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The A Train The A Train page 2
Getting there in America: We want Amtrak

 Amtrak is afloat despite a continually fluctuating budget and without any long-term commitment from Washington. A national rail line, supporters argue, serves a vital role in transportation solutions.
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Date published: 3/26/2006


Bush's plan would have ended federal funding for Amtrak and forced cash-strapped states to pay the difference. Several routes still would have been eliminated.

Administration officials floated vague talk of a 50 percent federal funding match for state-financed projects. But the offer never actually materialized in any official proposal.

Not surprisingly, the president's plan was met with broad criticism from the public, elected officials, and rail experts--including Amtrak's then-CEO David Gunn, a Republican and Bush supporter.

In a series of pro-Amtrak votes, Congress settled on $1.3 billion for Amtrak, despite a White House veto threat.

But this annual funding struggle hinders Amtrak's ability to succeed. Imagine trying to run a household if you had no idea how much, or even if, you would be paid next month.

Critics point to Amtrak's problematic service record as a reason to end funding. But these lapses in service are due to lack of funding in the first place. The U.S. Department of Transportation has identified a chronic lack of adequate federal support as Amtrak's single biggest obstacle.

Reports have consistently shown that Amtrak needs $1.7 to $2 billion per year to stabilize service and increase quality.

Critics who call for Amtrak to make a profit are deceiving themselves. Efficiency can certainly be increased, but Amtrak is a transportation system, not a profit center.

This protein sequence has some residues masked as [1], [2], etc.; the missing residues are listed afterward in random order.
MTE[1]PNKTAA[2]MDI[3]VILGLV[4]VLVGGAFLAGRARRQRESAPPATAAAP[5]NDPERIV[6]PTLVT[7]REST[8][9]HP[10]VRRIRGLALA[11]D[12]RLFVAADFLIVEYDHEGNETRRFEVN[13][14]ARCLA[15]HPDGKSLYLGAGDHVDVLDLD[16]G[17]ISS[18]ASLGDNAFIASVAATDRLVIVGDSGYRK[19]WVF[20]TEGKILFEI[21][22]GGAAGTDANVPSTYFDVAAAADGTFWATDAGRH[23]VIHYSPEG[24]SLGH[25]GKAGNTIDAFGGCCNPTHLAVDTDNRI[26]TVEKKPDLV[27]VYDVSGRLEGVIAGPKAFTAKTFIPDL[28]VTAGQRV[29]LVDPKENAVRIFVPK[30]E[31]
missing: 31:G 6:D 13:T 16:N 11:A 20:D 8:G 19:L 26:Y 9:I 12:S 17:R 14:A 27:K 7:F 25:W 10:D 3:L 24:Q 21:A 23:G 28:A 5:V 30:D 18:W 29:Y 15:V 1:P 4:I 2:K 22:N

Training better

It is true that numerous reforms that are in order. Sens. Trent Lott (R-MIss.) and Frank Lautenberg (D-N.J.) have written these reforms into a bill that would also provide Amtrak with reasonable, predictable funding. Such reforms would resolve issues with reliability, service quality, and infrastructure development.

Despite the support of industry, experts, labor, environmentalists, and businesses, the leadership in the Senate has thus far failed to allow an up or down vote on the bill.

Meanwhile, President Bush continues trying to kill Amtrak. In his 2007 budget, he claims to have restored funding by including $900 million for Amtrak. However, this is a 30 percent cut from last year. As far as Amtrak's CFO is concerned, $0 and $900 million yield the same result--bankruptcy.

Further, much of Bush's proposal turns out to be highly conditional. When broken down, $290 million of the proposed total is for mandatory payments on Amtrak's debt. Another $400 million is earmarked to "discretionary grants" for meeting unspecified conditions.

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COLIN F. PEPPARD is transportation policy coordinator for Friends of the Earth.